This, as Dr. Anthony Fauci says, is "the worst thing you could do ... When you send them home ... you could be seeding the different places with infection." An August wedding in Maine has provided a chilling example of this "seeding" phenomenon: at least 147 cases and 3 deaths spread across hundreds of miles have been linked to the gathering.

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Opinion : College leaders deserve a flunking grade for their reopening . (CNN) College life right now is a mess: there has been an explosion of Covid-19 cases on college campuses since some schools resumed in person.

Primary schools until the 4th grade reopened on September 1st. COVID-19 pandemic in Bosnia and Herzegovina. On 16 March, India declared a countrywide lock-down of schools and colleges . Schools remain open only for parents who cannot find alternative accommodation for their children

Once again, we find ourselves in a self-inflicted debacle with equally grim options for moving forward and a disengaged federal government. Leaving infected students in colleges will only amplify the infection numbers and, as with Stillwater Oklahoma, threaten to overwhelm a town; but sending them home also promises a disastrous, if different, ripple of cases and chaos.

Dr. Fauci's advice to "keep them at the university in a place that's sequestered enough from the other students" is the only appropriate option, though it will likely still cause illness and death and become a target for political second-guessing. And as with the first and second waves of the US Covid-19 pandemic, this newest third wave will eventually settle, despite national neglect and what seems like deliberate mismanagement.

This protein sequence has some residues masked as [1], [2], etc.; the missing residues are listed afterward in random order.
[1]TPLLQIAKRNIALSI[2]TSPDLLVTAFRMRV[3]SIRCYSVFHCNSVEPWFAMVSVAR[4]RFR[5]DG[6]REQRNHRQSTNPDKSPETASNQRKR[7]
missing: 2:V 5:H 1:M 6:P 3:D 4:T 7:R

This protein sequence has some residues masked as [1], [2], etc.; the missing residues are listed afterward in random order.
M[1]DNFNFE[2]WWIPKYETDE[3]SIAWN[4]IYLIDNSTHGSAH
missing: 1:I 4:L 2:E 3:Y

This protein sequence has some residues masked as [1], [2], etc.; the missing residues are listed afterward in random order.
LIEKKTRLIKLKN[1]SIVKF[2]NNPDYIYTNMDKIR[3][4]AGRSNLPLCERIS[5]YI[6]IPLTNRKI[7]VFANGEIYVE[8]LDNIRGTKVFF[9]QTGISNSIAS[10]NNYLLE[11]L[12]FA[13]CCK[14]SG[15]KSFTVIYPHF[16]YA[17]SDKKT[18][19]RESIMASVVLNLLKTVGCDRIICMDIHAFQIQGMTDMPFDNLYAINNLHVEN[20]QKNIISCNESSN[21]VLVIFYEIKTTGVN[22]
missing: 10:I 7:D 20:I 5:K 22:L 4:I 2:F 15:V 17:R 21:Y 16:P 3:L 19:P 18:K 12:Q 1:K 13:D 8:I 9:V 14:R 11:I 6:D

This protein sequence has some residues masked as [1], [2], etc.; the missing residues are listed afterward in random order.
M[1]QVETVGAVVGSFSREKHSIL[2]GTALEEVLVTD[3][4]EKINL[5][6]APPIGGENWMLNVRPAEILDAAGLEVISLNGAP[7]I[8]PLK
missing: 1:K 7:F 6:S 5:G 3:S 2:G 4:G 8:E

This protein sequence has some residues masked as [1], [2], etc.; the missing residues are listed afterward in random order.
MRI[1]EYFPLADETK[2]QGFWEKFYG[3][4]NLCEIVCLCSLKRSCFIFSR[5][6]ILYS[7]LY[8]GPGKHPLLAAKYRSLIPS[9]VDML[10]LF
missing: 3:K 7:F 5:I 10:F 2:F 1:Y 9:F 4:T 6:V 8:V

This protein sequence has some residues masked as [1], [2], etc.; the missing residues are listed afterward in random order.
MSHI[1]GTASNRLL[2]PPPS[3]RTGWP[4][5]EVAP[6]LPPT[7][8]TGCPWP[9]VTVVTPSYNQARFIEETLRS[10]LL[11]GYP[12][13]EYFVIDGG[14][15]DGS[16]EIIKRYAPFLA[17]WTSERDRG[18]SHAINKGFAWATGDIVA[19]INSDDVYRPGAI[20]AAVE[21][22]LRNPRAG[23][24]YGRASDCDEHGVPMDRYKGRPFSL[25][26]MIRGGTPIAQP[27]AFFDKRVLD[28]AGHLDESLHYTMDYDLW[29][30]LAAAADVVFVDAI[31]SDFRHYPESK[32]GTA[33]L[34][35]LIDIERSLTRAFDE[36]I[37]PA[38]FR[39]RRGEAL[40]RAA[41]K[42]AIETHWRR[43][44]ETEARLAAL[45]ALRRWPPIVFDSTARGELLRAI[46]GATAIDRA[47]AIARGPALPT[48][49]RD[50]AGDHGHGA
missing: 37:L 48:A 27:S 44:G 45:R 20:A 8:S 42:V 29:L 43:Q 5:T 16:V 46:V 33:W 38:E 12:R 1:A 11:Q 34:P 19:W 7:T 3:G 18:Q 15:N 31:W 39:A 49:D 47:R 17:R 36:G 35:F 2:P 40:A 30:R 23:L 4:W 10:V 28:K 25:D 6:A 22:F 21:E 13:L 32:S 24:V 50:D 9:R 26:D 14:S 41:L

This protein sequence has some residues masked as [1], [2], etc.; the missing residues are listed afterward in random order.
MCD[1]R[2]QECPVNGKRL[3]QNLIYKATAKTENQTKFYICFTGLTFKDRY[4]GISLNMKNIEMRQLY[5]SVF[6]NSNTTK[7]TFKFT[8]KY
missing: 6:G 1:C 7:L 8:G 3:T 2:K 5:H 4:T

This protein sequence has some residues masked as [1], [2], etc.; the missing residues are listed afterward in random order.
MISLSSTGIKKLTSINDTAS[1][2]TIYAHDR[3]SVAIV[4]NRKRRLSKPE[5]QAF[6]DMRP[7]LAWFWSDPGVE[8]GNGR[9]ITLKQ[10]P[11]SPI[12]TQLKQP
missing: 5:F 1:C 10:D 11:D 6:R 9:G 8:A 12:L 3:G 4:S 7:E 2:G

This latest crisis wave has revealed not only these now-established themes that have characterized the US's handling of Covid-19 to date but also an extremely disappointing new wrinkle. In allowing their students to return, leaders, who are the head of universities where Covid-19 spikes have happened, have failed miserably. They and the institutions they direct are the products of the Age of Enlightenment when superstition and magical thinking began to yield to a structured rational world, a world of logic and science and disciplined scholarship.

Yet, when pressed to make a rational decision, they abandoned that centuries-old foundation to grasp at the flimsiest of hopes that maybe a miracle will happen, maybe the virus will suddenly go away. And maybe the sun will rise in the West if we boil the eye of a newt.

History should give them all a flunking grade.